Peru has initiated a new solar panel program that will provide electricity to more than 2 million of its poorest residents,Â Don Lieber over at PlanetsaveÂ has reported.
Currently, only 66% of Peruâ€™s 24 million people has access to electricity, according to the countryâ€™s Energy and Mining Minister Jorge Merino. By 2016, the plan is to provide electricity to 95% of residents through The National Photovoltaic Household Electrification Program.
â€œThis program is aimed at the poorest people, those who lack access to electric lighting and still use oil lamps, spending their own resources to pay for fuels that harm their health,â€ he said.
The first phase will install 1,601 solar panels in the Contumaza province, enough to power 126 communities throughout Cupisnique, San Benito, Chilete, Tantarica, Yonan, San Luis, and Contai. The second phase of the project will involve 12,500 PV systems to provide 500,000 households, about 2 million people, with free electricity. The overall cost will be around $200 million.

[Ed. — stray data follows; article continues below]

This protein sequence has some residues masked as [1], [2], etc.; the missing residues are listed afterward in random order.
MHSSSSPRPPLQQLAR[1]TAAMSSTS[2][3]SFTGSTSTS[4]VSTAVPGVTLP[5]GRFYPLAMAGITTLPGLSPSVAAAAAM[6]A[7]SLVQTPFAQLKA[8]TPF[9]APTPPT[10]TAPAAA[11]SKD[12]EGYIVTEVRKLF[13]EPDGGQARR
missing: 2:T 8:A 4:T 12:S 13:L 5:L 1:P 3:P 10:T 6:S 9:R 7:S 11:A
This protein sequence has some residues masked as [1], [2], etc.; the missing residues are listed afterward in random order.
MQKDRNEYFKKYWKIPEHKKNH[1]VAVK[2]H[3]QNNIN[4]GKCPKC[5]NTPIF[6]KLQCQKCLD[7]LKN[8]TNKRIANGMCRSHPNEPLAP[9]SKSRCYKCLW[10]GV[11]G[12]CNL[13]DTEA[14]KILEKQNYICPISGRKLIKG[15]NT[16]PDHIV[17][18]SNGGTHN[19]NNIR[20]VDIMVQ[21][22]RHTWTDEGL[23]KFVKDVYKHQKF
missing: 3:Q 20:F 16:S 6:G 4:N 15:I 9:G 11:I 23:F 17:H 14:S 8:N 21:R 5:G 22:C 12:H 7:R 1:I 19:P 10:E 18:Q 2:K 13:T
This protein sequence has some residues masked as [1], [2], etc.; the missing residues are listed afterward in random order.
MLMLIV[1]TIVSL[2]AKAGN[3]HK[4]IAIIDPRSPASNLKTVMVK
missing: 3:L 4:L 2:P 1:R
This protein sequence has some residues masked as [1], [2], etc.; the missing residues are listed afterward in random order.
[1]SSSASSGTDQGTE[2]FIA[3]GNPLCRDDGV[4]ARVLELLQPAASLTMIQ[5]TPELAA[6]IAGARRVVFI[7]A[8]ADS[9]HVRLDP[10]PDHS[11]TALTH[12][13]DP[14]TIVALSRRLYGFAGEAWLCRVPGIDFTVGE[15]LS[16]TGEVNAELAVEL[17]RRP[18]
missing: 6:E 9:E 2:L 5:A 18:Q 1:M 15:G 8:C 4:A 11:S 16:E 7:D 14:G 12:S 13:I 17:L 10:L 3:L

Peru has incredible access to sunlight, so this is the perfect way to take advantage of natural resources while providing a valuable service to residents of all income levels. Makes you wonder why more countries canâ€™t do the same, doesnâ€™t it?
Image CC licensed byÂ Julia Manzerova: Solar panels in Peru.
Via Inhabitat via Planetsave
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